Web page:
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Link between physician training, brand name prescribing found

Date:
July 23, 2015
Source:
Perelman School of Medicine at the University of Pennsylvania
Summary:
Physicians in training are twice as likely to order a costly brand-name statin (used to lower blood cholesterol levels) when supervised by senior physicians who prefer those medications in their own practice, according to a new study.
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Physicians in training are twice as likely to order a costly brand-name statin (used to lower blood cholesterol levels) when supervised by senior physicians who prefer those medications in their own practice, according to a new study led by researchers at the Perelman School of Medicine at the University of Pennsylvania and published online in the Journal of General Internal Medicine. These findings document a link between low-value prescribing and graduate medical training, which physicians undergo after completing medical school but before they can practice independently.

As part of this study of 10,151 statin prescriptions across four sites, lead author Kira Ryskina, MD, a general internal medicine fellow at Penn, and her coauthors analyzed prescribing data from 342 resident and 42 attending physicians from 2007 to 2011. The study found that the probability of a resident prescribing a costly brand-name statin increased from 22.6 percent when residents were supervised by attending physicians who mostly prescribed cheaper generic statins, to 41.6 percent when they were supervised by an attending who mostly prescribed expensive brand name statins. The linkage was strongest for the most junior resident physicians in training. With brand name statin prescribing accounting for an estimated $5.8 billion in low-value spending annually, these findings represent an opportunity for improvement in graduate medical education to increase value in health care spending.

"These findings provide early empirical evidence that low-value practices among physicians are transferred from teachers to trainees, highlighting the importance of re-design of graduate medical education," said Ryskina. "We observed considerable variation in the prescribing practices of both attending physicians and residents, suggesting room to improve cost-effectiveness."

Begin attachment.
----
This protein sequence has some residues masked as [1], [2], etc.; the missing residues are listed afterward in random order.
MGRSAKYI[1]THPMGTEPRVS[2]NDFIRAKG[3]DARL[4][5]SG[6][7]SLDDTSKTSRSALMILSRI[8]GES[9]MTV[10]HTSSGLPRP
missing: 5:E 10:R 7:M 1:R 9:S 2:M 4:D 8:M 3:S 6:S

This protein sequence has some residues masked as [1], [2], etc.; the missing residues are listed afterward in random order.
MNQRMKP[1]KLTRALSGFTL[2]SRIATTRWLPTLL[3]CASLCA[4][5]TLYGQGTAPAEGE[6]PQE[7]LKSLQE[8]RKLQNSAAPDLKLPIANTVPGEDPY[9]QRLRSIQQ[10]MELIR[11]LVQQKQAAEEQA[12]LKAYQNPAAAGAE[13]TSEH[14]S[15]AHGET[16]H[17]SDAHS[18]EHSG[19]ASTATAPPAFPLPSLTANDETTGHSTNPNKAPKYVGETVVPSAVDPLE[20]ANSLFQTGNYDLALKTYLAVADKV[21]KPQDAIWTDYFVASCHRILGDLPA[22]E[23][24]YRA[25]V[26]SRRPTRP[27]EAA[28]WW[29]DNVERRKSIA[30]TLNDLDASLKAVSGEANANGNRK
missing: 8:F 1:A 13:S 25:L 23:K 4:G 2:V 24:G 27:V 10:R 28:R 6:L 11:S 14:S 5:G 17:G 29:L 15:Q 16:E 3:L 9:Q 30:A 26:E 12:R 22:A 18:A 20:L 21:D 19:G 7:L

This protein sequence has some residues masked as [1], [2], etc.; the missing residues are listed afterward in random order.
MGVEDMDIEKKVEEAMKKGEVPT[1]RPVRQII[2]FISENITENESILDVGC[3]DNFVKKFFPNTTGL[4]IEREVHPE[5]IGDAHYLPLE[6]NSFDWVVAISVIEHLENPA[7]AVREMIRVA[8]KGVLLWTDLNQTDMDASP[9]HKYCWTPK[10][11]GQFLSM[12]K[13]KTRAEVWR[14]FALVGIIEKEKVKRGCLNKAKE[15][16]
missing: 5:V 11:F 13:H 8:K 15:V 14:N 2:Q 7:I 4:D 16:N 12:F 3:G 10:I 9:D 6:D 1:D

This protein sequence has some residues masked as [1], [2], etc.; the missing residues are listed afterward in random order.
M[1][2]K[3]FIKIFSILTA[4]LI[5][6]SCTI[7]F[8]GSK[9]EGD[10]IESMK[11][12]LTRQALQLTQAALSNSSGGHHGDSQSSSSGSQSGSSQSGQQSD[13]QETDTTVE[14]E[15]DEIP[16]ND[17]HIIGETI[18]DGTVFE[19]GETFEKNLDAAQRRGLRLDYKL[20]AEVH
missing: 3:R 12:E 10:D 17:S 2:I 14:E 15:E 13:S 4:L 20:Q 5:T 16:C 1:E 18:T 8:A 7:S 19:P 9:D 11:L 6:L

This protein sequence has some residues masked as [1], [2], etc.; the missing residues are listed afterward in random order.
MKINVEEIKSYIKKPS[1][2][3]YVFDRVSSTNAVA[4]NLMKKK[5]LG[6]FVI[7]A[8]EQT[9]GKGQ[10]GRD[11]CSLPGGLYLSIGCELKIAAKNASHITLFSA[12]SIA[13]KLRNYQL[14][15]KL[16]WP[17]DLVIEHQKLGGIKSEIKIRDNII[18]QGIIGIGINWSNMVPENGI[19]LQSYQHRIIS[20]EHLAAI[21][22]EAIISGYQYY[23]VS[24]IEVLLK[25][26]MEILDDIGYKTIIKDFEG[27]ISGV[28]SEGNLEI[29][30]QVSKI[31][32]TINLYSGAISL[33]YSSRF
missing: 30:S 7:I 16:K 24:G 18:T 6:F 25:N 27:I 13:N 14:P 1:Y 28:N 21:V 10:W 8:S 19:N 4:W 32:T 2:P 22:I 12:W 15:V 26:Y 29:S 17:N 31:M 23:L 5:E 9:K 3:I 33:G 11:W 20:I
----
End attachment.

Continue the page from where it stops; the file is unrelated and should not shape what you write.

The study's other Penn authors include C. Jessica Dine, MD, an assistant professor of Pulmonary and Critical Care Medicine, and Andrew Epstein, PhD, a research associate professor in the division of General Internal Medicine, along with other co-authors Esther J. Kim, BS, and Tara F. Bishop MD, MPH.


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Materials provided by Perelman School of Medicine at the University of Pennsylvania. Note: Content may be edited for style and length.


Journal Reference:

  1. Kira L. Ryskina, C. Jessica Dine, Esther J. Kim, Tara F. Bishop, Andrew J. Epstein. Effect of Attending Practice Style on Generic Medication Prescribing by Residents in the Clinic Setting: An Observational Study. Journal of General Internal Medicine, 2015; DOI: 10.1007/s11606-015-3323-5

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Perelman School of Medicine at the University of Pennsylvania. "Link between physician training, brand name prescribing found." ScienceDaily. ScienceDaily, 23 July 2015. <www.sciencedaily.com/releases/2015/07/150723115539.htm>.
Perelman School of Medicine at the University of Pennsylvania. (2015, July 23). Link between physician training, brand name prescribing found. ScienceDaily. Retrieved May 8, 2017 from www.sciencedaily.com/releases/2015/07/150723115539.htm
Perelman School of Medicine at the University of Pennsylvania. "Link between physician training, brand name prescribing found." ScienceDaily. www.sciencedaily.com/releases/2015/07/150723115539.htm (accessed May 8, 2017).